Scientists in Russia, Japan, and the United States have proposed four new names for the elements they helped discover.
The periodic table will soon have four new names added to its lower right-hand corner. Element 113 should be named nihonium (Nh); element 115 moscovium (Mv); element 117 tennessine (Tc) and element 118 oganesson (Og), according to proposals outlined on 8 June by chemistry’s governing body, the International Union of Pure and Applied Chemistry (IUPAC).
The laboratories who were credited with the discovery of the elements – in Russia, the United States and Japan – got to propose the names under the constraint that elements can only be named after one of their chemical or physical properties, a mythological concept, a mineral, a place or country, or a scientist.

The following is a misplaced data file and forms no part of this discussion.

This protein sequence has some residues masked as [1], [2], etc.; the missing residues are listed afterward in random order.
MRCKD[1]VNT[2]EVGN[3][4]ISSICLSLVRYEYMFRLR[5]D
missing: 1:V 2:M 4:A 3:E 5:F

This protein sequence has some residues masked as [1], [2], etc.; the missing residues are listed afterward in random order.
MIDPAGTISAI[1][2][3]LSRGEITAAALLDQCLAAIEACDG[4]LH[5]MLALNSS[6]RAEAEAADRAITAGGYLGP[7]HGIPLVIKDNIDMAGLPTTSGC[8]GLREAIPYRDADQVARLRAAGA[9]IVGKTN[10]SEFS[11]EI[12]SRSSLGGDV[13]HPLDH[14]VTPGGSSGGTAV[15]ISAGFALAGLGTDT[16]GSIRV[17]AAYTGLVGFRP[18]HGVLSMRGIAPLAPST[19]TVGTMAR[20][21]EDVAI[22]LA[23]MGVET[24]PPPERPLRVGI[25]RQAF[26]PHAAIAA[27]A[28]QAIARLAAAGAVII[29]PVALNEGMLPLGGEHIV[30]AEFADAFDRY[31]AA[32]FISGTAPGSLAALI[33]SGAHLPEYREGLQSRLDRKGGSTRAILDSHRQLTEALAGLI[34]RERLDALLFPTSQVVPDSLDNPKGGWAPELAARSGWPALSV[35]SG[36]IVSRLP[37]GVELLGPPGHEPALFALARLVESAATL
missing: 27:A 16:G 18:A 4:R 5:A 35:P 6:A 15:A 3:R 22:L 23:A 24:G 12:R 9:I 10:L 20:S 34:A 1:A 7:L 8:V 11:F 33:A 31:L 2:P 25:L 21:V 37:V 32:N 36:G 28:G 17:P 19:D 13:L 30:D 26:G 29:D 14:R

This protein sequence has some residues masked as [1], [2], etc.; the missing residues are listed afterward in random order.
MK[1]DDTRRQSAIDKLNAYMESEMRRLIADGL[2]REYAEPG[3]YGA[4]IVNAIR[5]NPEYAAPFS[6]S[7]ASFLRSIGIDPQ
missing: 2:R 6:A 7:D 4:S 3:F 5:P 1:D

The last choice, oganesson, is only the second element named after a living person. It will one of a more than a dozen elements named after individuals, overall.
The post originally said that ogranesson was only the second named after a person. My readers noted that many elements had been named for people, which implied the article was wrong. In truth, I was wrong. The article was more specific and correct, noting that this was only the second element to be named for a living person, as the editor of Nature wrote to explain. I have thus corrected the post, and noted my error here.